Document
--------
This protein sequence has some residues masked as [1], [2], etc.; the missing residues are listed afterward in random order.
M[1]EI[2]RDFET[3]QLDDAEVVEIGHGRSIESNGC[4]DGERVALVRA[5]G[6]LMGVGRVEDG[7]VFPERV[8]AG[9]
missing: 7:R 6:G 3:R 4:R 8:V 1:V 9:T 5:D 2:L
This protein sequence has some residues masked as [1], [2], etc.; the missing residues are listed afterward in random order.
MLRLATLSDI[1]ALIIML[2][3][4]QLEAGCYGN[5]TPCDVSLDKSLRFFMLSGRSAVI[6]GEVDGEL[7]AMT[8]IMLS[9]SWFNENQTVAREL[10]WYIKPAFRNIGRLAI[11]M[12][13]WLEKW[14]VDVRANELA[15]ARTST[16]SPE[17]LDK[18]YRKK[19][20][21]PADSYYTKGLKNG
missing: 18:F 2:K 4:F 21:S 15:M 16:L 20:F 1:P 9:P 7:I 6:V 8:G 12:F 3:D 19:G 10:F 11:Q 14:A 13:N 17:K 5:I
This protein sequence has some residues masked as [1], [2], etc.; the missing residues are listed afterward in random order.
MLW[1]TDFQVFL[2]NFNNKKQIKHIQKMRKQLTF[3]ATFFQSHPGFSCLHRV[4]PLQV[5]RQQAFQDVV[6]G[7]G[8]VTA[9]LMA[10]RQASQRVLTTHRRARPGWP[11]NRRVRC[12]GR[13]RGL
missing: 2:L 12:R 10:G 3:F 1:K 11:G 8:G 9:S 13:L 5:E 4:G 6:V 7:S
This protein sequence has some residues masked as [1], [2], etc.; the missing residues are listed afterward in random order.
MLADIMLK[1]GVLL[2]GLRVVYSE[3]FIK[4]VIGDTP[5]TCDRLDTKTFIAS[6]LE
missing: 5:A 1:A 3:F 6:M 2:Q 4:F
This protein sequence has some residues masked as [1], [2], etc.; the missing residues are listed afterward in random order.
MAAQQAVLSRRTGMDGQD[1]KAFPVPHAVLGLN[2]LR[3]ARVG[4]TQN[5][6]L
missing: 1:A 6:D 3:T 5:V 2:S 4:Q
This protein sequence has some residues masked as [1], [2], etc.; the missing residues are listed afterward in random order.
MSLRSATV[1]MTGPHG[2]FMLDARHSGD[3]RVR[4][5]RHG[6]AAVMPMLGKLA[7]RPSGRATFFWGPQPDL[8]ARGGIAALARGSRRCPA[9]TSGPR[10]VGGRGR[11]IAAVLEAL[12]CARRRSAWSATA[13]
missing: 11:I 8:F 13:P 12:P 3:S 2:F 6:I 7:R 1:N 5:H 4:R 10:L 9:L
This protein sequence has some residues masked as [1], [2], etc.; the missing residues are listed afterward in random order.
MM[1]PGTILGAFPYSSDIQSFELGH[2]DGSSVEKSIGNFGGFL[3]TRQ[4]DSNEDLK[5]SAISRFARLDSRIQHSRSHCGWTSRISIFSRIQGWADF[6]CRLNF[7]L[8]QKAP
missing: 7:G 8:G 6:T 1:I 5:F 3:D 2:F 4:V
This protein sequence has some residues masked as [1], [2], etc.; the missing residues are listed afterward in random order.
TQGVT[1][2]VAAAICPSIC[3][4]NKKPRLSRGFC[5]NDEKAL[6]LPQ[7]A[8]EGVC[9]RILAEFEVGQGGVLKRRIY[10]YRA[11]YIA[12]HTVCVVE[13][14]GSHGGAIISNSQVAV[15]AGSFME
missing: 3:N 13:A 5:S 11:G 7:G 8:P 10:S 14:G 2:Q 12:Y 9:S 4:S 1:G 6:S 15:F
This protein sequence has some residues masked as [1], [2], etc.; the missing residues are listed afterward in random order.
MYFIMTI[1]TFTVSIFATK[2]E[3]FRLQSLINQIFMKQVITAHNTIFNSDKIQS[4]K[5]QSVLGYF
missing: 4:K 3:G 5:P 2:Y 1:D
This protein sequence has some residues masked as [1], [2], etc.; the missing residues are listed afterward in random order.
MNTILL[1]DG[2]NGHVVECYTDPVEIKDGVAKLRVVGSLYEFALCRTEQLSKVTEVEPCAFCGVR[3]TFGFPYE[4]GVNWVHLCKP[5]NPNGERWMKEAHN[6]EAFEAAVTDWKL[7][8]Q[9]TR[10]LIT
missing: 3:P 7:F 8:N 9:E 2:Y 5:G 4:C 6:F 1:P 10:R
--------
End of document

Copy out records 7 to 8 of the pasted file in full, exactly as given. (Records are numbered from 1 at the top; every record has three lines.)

This protein sequence has some residues masked as [1], [2], etc.; the missing residues are listed afterward in random order.
MM[1]PGTILGAFPYSSDIQSFELGH[2]DGSSVEKSIGNFGGFL[3]TRQ[4]DSNEDLK[5]SAISRFARLDSRIQHSRSHCGWTSRISIFSRIQGWADF[6]CRLNF[7]L[8]QKAP
missing: 7:G 8:G 6:T 1:I 5:F 3:D 2:F 4:V
This protein sequence has some residues masked as [1], [2], etc.; the missing residues are listed afterward in random order.
TQGVT[1][2]VAAAICPSIC[3][4]NKKPRLSRGFC[5]NDEKAL[6]LPQ[7]A[8]EGVC[9]RILAEFEVGQGGVLKRRIY[10]YRA[11]YIA[12]HTVCVVE[13][14]GSHGGAIISNSQVAV[15]AGSFME
missing: 3:N 13:A 5:S 11:G 7:G 8:P 10:S 14:G 2:Q 12:Y 9:S 4:S 1:G 6:S 15:F